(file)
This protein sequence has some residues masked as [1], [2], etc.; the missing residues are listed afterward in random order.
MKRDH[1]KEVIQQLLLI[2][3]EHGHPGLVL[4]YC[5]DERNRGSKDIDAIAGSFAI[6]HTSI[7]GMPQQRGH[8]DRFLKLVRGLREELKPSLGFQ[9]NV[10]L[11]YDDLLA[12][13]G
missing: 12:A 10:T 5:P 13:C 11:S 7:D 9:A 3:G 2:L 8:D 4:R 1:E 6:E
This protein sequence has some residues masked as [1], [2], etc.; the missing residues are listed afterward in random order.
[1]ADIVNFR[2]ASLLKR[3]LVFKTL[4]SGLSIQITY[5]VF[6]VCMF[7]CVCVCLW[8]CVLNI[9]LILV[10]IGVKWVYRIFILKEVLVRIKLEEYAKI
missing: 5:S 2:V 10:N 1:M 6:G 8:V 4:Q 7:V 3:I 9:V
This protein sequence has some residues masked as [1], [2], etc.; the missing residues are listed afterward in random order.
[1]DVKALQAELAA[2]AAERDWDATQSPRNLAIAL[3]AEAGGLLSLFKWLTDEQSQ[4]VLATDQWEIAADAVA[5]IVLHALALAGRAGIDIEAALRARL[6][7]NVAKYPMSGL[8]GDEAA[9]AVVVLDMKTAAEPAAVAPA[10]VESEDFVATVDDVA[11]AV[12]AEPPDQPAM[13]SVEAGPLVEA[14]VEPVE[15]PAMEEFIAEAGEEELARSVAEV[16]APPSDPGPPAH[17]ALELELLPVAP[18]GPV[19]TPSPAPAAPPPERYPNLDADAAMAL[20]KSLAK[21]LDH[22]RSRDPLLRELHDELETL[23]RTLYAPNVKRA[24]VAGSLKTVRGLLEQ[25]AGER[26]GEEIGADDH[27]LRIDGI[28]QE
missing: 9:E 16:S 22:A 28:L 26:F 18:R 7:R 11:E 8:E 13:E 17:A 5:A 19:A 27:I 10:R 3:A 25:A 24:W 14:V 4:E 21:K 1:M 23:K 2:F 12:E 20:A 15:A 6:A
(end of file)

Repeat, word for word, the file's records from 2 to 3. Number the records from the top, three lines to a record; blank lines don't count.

This protein sequence has some residues masked as [1], [2], etc.; the missing residues are listed afterward in random order.
[1]ADIVNFR[2]ASLLKR[3]LVFKTL[4]SGLSIQITY[5]VF[6]VCMF[7]CVCVCLW[8]CVLNI[9]LILV[10]IGVKWVYRIFILKEVLVRIKLEEYAKI
missing: 5:S 2:V 10:N 1:M 6:G 8:V 4:Q 7:V 3:I 9:V
This protein sequence has some residues masked as [1], [2], etc.; the missing residues are listed afterward in random order.
[1]DVKALQAELAA[2]AAERDWDATQSPRNLAIAL[3]AEAGGLLSLFKWLTDEQSQ[4]VLATDQWEIAADAVA[5]IVLHALALAGRAGIDIEAALRARL[6][7]NVAKYPMSGL[8]GDEAA[9]AVVVLDMKTAAEPAAVAPA[10]VESEDFVATVDDVA[11]AV[12]AEPPDQPAM[13]SVEAGPLVEA[14]VEPVE[15]PAMEEFIAEAGEEELARSVAEV[16]APPSDPGPPAH[17]ALELELLPVAP[18]GPV[19]TPSPAPAAPPPERYPNLDADAAMAL[20]KSLAK[21]LDH[22]RSRDPLLRELHDELETL[23]RTLYAPNVKRA[24]VAGSLKTVRGLLEQ[25]AGER[26]GEEIGADDH[27]LRIDGI[28]QE
missing: 9:E 16:S 22:A 28:L 26:F 18:R 7:R 11:E 8:E 13:E 17:A 5:A 19:A 27:I 10:R 3:A 25:A 24:W 14:V 4:E 21:K 1:M 23:K 2:F 12:E 20:A 15:A 6:A